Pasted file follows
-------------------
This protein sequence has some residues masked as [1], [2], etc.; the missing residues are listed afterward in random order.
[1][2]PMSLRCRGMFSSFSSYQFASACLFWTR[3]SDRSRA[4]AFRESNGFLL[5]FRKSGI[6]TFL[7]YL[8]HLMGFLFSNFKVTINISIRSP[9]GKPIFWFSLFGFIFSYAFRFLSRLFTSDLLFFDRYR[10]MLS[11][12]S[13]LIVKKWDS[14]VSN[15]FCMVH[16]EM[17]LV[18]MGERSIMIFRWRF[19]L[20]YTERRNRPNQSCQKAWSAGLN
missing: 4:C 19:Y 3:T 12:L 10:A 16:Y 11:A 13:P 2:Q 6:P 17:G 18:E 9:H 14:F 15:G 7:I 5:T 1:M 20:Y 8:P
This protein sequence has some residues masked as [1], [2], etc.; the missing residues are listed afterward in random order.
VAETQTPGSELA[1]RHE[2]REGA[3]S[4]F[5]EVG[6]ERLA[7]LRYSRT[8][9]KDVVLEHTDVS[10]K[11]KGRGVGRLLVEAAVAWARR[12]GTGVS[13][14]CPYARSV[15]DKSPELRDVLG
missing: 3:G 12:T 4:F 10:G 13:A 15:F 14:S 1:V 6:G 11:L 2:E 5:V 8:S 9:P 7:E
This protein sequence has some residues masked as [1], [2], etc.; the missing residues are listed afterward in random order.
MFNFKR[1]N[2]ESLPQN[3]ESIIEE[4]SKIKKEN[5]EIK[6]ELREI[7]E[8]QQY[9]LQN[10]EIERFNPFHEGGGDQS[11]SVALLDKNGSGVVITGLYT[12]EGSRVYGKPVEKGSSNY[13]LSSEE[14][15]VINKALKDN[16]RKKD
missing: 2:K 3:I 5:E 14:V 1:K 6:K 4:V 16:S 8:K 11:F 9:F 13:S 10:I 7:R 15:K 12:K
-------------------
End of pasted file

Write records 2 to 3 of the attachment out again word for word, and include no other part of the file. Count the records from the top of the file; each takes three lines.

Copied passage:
This protein sequence has some residues masked as [1], [2], etc.; the missing residues are listed afterward in random order.
VAETQTPGSELA[1]RHE[2]REGA[3]S[4]F[5]EVG[6]ERLA[7]LRYSRT[8][9]KDVVLEHTDVS[10]K[11]KGRGVGRLLVEAAVAWARR[12]GTGVS[13][14]CPYARSV[15]DKSPELRDVLG
missing: 3:G 12:T 4:F 10:G 13:A 15:F 14:S 1:V 6:G 11:L 2:E 5:V 8:S 9:P 7:E
This protein sequence has some residues masked as [1], [2], etc.; the missing residues are listed afterward in random order.
MFNFKR[1]N[2]ESLPQN[3]ESIIEE[4]SKIKKEN[5]EIK[6]ELREI[7]E[8]QQY[9]LQN[10]EIERFNPFHEGGGDQS[11]SVALLDKNGSGVVITGLYT[12]EGSRVYGKPVEKGSSNY[13]LSSEE[14][15]VINKALKDN[16]RKKD
missing: 2:K 3:I 5:E 14:V 1:K 6:K 4:V 16:S 8:K 11:F 9:F 13:S 10:I 7:R 15:K 12:K